Sandia Ranger District, Cibola National Forest, New Mexico


Human History

Cibola National Forest and surrounding area has a diverse and rich human history that is believed to date back to at least 700 CE.

The name cibola (sometimes cevola or sevola), is thought to be the Spanish transliteration of an Indigenous word for pueblo, as recorded by Francisco Vázquez de Coronado. Coronado led an expedition from New Spain (now Mexico) to the area in 1540 in search of the fabled Seven Golden Cities. The Spanish later interpreted cibola to mean buffalo.

Present day ​​New Mexico is home to 23 tribal nations including 19 Pueblo tribal nations, 3 Apache tribal nations, and the Navajo Nation, all of which have called this region home since time immemorial.

In the 1200s, the Ancestral Puebloans abandoned their traditional canyon homelands for unknown reasons. The Tiwas are considered the first of the Tanoan Pueblo people to enter the northern Rio Grande region. Sandia Pueblo was founded around 1300.

The region around the Sandia Mountains is the ancestral home of many Indegenous groups, including the Sandia Pueblo (Tuf Shur Tia), directly adjacent to the Sandia Mountains. Other nearby groups include the Santa Ana Pueblo (Tamaya) to the north west, San Felipe Pueblo (Katishtya) to the north, and Isleta Pueblo (Shiewhibak) to the south, among others.

The Nearby Acoma Pueblo, also called “Sky City,” is located 60 miles (96.5 km) west of Albuquerque. It holds claim to the title of oldest continuously inhabited community in what is now the US, as it dates back to 1000 CE.

Sandia Ranger District, Cibola National Forest, New Mexico

Coronado probably visited Sandia Pueblo in 1540. In 1598, Juan de Onate arrived in the area with settlers and founded the colony of New Mexico.

It was the Spanish expedition that gave the Sandia Pueblo people and their mountains the name Sandia. Some say it’s because of the mountain's shape and reddish hue as the sun sets to the west of the range, but another explanation is that they mistook a local gourd, the “coyote melon,” for watermelons. Sandia means “watermelon” in Spanish.

Archeological Sites of Interest

A site of note in the Sandia Mountains is the Sandia Cave, formerly known as the Sandia Man Cave. It is an archeological site within Cibola National Forest that’s located on the steep cliff walls of Las Huertas Canyon.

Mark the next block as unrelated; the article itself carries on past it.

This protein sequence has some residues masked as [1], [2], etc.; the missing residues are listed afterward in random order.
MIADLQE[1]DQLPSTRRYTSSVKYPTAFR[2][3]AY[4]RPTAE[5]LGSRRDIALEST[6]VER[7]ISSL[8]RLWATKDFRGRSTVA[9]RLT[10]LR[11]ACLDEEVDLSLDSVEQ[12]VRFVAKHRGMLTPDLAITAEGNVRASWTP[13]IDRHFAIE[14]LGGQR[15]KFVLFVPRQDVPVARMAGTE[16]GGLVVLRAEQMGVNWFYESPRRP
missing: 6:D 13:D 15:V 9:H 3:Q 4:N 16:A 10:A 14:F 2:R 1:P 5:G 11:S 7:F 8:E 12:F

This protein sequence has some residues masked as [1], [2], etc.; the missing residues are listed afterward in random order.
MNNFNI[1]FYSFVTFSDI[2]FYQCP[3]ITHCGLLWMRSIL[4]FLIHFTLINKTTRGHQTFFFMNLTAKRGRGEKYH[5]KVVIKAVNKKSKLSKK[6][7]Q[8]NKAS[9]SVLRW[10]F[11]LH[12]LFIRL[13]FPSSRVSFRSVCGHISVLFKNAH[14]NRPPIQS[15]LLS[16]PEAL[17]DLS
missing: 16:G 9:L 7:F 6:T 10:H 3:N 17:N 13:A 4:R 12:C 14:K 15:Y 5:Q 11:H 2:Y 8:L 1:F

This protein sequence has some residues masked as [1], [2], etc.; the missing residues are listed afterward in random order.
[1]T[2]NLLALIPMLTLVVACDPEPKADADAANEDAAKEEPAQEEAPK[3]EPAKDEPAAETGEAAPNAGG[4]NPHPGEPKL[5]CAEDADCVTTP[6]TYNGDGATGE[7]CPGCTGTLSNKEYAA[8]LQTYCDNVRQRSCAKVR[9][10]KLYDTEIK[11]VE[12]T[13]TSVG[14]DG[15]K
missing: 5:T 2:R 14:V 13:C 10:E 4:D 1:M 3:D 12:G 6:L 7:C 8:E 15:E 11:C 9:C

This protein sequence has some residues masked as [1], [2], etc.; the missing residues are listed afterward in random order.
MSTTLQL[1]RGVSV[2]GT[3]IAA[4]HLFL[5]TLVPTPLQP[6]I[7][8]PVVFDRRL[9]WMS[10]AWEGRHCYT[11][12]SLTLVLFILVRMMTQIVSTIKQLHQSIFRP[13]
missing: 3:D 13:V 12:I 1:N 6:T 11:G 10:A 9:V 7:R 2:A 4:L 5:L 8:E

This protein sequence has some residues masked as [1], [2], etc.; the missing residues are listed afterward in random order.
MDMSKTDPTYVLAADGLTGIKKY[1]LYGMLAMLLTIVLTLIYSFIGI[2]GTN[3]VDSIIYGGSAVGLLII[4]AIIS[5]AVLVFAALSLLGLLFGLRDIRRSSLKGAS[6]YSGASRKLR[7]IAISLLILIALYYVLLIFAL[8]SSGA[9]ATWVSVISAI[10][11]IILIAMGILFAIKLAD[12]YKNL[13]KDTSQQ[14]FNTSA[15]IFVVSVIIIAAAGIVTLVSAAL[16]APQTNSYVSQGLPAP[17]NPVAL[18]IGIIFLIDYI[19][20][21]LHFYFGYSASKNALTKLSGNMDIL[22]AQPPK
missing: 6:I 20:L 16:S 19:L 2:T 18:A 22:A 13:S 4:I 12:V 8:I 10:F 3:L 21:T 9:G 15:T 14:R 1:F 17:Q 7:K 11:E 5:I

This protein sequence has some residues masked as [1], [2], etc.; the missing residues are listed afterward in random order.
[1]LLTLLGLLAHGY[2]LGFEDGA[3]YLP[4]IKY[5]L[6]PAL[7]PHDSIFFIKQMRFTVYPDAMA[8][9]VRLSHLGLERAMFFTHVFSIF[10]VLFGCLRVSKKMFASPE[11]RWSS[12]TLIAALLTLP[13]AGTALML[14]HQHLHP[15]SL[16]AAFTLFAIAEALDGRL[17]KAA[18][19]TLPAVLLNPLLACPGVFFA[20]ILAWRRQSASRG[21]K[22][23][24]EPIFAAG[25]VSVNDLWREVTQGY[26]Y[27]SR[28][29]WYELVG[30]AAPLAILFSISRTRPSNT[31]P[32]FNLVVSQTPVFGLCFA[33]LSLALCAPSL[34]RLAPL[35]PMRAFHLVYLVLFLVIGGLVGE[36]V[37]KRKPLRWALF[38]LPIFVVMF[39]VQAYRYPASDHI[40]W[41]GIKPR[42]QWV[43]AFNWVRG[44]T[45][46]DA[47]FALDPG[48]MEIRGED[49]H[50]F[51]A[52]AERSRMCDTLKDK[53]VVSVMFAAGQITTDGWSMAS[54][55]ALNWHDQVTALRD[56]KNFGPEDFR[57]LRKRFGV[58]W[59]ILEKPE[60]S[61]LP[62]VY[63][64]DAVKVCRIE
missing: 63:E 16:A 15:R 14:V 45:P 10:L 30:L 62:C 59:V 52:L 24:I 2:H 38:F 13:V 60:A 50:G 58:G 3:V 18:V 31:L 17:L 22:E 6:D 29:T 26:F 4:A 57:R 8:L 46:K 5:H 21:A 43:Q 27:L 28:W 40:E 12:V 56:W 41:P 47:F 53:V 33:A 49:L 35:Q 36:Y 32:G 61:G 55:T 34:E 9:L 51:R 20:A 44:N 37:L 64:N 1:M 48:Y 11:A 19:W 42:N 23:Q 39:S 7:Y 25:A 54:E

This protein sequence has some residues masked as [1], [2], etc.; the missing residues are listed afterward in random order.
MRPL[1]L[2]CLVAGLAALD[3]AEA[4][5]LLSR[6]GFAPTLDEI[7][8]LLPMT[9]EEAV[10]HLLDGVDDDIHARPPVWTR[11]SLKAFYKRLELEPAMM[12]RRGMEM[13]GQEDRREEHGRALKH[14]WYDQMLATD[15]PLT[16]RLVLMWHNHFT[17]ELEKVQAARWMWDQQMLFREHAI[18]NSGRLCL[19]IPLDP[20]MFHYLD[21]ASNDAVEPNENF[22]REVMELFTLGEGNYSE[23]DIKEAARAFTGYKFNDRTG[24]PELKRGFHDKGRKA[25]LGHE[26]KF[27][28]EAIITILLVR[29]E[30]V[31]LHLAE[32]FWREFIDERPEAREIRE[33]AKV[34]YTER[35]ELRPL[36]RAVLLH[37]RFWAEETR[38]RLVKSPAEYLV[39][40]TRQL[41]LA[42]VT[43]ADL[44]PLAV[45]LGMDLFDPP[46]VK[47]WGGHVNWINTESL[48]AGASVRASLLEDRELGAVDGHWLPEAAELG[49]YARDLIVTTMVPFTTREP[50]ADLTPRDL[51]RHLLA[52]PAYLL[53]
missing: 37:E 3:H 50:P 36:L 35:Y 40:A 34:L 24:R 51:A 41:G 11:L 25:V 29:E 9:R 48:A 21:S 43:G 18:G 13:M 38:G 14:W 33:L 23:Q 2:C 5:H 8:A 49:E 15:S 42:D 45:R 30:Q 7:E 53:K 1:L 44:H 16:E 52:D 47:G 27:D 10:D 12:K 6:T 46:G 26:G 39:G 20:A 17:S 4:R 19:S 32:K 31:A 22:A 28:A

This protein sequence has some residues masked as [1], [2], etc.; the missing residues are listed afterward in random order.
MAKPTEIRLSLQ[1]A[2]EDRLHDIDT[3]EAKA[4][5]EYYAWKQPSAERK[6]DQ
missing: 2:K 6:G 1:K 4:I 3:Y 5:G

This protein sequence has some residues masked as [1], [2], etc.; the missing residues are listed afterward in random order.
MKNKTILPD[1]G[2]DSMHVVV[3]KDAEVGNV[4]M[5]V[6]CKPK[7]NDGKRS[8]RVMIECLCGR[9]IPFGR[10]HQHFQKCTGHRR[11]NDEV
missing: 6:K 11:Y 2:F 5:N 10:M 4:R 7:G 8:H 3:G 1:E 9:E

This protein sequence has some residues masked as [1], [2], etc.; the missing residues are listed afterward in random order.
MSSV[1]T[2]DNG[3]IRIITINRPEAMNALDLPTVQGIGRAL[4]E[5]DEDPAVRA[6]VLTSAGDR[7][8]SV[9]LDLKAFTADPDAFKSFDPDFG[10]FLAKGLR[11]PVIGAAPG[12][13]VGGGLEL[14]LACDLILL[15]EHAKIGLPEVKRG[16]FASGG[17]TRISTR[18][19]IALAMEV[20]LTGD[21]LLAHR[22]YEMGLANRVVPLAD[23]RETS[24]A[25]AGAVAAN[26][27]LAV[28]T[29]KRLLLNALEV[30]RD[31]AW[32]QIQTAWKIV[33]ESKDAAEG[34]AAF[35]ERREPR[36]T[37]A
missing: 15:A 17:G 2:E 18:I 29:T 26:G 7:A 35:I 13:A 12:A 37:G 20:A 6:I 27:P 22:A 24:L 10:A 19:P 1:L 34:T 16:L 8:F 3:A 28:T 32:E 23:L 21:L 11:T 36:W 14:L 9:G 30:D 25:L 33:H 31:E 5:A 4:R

Excavated in the 1930s and declared a National Historic landmark in 1961, the cave is believed to have been in use by humans from 9,000 to 11,000 years ago.

In the Manzanita Mountains, the Tijeras Pueblo Archeological Site is a late pre-European contact period site in Tijeras that at one time was a thriving village. The site can be visited today and visitors can take a self-guided tour of the ruins.

Best Hikes in Cibola National Forest (Sandia Ranger District)

Hiking trails are plentiful throughout the Sandia District. There are many trails that take you through a variety of terrains and ecological zones. Here are a few of the most popular trails in the ranger district:

Sandia Mountain Trails

More than 100 hiking trails traverse the Sandia Mountains, taking hikers through multiple biomes as they climb in elevation. Trails vary by length and difficulty, so there are hiking opportunities for all levels. Here are a few of the most popular trails.

  • La Luz Trail – The most popular trail in the Sandia range, and for good reason. Beginning in the northeastern corner of Albuquerque, the trail climbs 3,200 vertical feet (975 m) for a one-way distance of 7.5 miles (12 km) before terminating at the Sandia Crest. The views are striking and the trail showcases the mountains’ many ecological zones.
  • Crest Trail – Begins in Tijeras to the south and traverses the crest of the range for 26 miles (41.8 km) before terminating in Placitas. The Crest Trail can be accessed and used to form a loop with many other trails throughout the range.
  • Tree Spring Trail – The most popular trail on the east face of the mountains. This 4.1 mile (6.6 km) out-and-back trail climbs just over 1,000 feet (305 m) and ends at one of the best lookouts on the mountain, with views to the west of Albuquerque and beyond.

Sandia Ranger District, Cibola National Forest, New Mexico

Manzanita Mountain Trails

The Manzanita Mountains are small in comparison to their neighboring ranges, but they are home to a network of trails that allow hikers, bikers, horseback riders, and motorbikers alike to explore the area. Trails can be connected to form longer loops. Here are a few of the most popular trails in the area:

  • Otero Canyon Trail – A 4 mile (6.4 km) out-and-back trail located just off NM-337, at the Otero Canyon. It is part of the Manzanita Mountains Trail System and can be connected with many other trails.
  • Cedro Peak Trail – A 7.8 mile point-to-point trail located near Tijeras that climbs 1,100 ft (335 m) in elevation and is primarily used by motorbikers. It is part of an 80-mile (129 km) network of trails around the peak.

Major Cities

Looking for a place to stay near the Sandia Ranger District of the Cibola National Forest? Here are some of the best cities and towns to check out: